17 Holes In Mexico's Official Account Of The Missing Students Case
Experts say the government's version of events is riddled with conflicting testimonies, tainted evidence and coerced confessions.
Posted: 08/04/2015 02:24 PM EDT | Edited: 08/04/2015 03:05 PM EDT
Demonstrators and relatives of the 43 missing students of Ayotzinapa college march during a protest rally ten months after the students disappearance on July 26, 2015 in Mexico City. | Credit: Miguel Tovar/STF via Getty Images
Police in riot gear chase students of the Rural Normal School of Ayotzinapa after they tried to reach the city of Chilpancingo to protest, June 3, 2015. | Credit: Alejandrino Gonzalez/Associated Press
- Students who survived the attacks that night said they saw federal police at the scene.
- In cellphone footage recorded by students on one bus attacked that night, someone can be heard shouting out: “The police [municipal forces] are leaving! The federales [federal forces] are staying, they’re going to want to mess with us.” The footage is too dark to identify the attackers or their uniforms.
- Magistrate Judge Bernabé García said the students never came to Iguala’s municipal police station, where he was stationed throughout the night of the attacks. García is wanted by Mexico in connection with the attacks, and is now seeking asylum in the U.S.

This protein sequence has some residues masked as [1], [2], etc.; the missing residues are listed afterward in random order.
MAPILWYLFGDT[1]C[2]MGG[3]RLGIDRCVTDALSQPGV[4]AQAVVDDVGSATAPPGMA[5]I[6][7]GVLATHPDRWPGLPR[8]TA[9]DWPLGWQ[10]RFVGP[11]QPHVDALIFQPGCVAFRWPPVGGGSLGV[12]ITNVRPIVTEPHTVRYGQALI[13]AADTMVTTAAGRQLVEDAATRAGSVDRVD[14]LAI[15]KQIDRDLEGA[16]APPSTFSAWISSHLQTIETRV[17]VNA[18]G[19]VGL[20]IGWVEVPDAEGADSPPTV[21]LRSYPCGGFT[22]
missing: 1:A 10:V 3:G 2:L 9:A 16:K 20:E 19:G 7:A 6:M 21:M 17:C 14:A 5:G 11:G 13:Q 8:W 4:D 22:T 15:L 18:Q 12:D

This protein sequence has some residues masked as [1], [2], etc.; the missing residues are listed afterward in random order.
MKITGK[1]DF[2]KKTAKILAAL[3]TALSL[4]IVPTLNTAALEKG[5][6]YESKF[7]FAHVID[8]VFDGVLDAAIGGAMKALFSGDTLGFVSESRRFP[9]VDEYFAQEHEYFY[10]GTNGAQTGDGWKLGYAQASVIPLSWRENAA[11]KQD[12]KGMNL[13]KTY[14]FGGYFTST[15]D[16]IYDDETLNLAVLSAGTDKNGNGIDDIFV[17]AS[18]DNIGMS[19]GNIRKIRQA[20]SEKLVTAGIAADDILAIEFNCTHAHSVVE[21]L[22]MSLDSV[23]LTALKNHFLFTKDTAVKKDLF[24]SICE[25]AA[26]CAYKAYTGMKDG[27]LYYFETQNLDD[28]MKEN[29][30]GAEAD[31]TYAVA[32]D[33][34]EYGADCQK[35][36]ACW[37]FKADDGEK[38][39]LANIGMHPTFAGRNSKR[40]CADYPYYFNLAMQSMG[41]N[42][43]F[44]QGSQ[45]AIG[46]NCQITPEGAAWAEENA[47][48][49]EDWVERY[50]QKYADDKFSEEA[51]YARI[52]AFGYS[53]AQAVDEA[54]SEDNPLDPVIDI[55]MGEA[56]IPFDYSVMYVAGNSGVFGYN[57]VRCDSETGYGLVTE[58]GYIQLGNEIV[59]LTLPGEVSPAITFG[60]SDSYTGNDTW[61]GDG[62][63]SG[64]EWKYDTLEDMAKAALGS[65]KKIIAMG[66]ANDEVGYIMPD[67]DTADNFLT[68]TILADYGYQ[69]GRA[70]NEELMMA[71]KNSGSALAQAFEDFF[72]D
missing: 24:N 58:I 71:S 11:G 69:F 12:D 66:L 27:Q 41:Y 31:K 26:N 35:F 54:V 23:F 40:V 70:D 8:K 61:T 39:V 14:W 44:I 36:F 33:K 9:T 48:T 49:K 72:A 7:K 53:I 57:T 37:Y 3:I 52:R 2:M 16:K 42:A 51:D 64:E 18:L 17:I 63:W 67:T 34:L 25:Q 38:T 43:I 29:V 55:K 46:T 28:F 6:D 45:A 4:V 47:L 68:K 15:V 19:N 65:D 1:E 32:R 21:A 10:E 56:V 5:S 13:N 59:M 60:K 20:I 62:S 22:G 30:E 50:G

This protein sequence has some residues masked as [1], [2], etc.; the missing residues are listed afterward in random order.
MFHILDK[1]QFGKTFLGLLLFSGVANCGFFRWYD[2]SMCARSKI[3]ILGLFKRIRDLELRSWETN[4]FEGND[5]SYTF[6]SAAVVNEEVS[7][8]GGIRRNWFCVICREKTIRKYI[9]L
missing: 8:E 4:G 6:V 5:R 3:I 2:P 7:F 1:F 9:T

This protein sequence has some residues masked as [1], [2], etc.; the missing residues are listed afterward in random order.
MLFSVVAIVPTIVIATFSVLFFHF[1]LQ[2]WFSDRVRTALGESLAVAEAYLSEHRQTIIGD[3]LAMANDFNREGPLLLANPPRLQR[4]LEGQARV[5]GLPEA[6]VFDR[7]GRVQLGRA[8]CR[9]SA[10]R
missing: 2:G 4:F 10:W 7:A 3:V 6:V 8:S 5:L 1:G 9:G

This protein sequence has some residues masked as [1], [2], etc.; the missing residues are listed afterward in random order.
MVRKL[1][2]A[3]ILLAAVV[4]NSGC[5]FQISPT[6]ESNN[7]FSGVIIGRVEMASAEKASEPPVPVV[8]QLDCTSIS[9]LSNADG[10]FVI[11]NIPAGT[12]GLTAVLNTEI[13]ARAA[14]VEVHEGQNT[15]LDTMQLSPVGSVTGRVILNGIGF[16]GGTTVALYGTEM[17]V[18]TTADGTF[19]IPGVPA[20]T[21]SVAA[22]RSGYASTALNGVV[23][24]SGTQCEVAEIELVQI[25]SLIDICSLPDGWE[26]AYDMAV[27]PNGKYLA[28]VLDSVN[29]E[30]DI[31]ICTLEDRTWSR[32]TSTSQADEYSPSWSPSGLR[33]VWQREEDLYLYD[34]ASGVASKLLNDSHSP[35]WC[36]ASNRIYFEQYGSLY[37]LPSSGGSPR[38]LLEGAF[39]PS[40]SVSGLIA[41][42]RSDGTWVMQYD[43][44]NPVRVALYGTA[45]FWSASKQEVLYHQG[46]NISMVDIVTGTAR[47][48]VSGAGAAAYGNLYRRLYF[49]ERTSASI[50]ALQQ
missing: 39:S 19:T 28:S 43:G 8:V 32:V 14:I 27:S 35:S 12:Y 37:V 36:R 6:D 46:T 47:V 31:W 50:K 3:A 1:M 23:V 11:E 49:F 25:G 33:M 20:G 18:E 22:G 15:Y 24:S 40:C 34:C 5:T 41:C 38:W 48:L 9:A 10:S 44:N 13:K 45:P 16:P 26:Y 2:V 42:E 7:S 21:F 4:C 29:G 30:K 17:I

- Records uncovered by investigative journalists Anabel Hernández and Steve Fisher appear to show that federal forces were made aware of the attacks that night. A command center that is used by military, federal and local security forces, called the Center of Control, Command, Communications and Computation, or C4, was monitoring the students’ movements from the moment they left their college and communications show that the first attack was reported to the center.
- Federal forces were patrolling the streets that night. Military logs obtained by Mexican magazine Proceso showed the 27th Battalion’s Reaction Force came across the wounded students at a hospital, but did not report any unusual activity to their superiors.
- Hernández and Fisher obtained medical records suggesting that key witnesses, including cartel members and over two dozen municipal police officers, were beaten and given electric shocks in order to extract their confessions.
- The Inter-American Commission on Human Rights, which is now looking into the case, said they heard “numerous” accounts of abuse and torture from the suspects and that at least a dozen detainees have lodged complaints of torture or due process violations with Mexico’s National Human Rights Commission.
- While it’s not uncommon to have conflicting testimonies in complex investigations, Hernandez and Fisher obtained the depositions and confessions from the federal probe, and found that they contradict each other over basic facts like when and how the students were abducted.
A group of masked residents and parents of missing students from Ayotzinapa walk through the town center of Tixtla during a protest on June 7, 2015. | Credit: Rebecca Blackwell/Associated Press